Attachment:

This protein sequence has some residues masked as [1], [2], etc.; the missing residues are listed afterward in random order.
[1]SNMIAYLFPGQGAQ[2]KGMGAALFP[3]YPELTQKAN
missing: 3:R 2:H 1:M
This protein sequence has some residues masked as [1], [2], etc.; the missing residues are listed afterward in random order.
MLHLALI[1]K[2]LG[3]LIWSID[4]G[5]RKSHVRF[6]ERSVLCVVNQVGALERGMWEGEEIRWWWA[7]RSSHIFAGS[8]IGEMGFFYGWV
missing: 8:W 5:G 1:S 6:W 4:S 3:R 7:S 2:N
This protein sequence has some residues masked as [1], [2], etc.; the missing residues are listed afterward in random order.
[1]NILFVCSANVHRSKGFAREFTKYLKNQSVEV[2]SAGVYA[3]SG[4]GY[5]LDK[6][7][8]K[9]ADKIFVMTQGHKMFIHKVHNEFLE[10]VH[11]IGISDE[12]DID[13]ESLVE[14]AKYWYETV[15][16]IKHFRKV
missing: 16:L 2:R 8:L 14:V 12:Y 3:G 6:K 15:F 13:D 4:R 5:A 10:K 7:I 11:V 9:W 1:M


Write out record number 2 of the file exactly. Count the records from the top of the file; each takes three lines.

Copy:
This protein sequence has some residues masked as [1], [2], etc.; the missing residues are listed afterward in random order.
MLHLALI[1]K[2]LG[3]LIWSID[4]G[5]RKSHVRF[6]ERSVLCVVNQVGALERGMWEGEEIRWWWA[7]RSSHIFAGS[8]IGEMGFFYGWV
missing: 8:W 5:G 1:S 6:W 4:S 3:R 7:S 2:N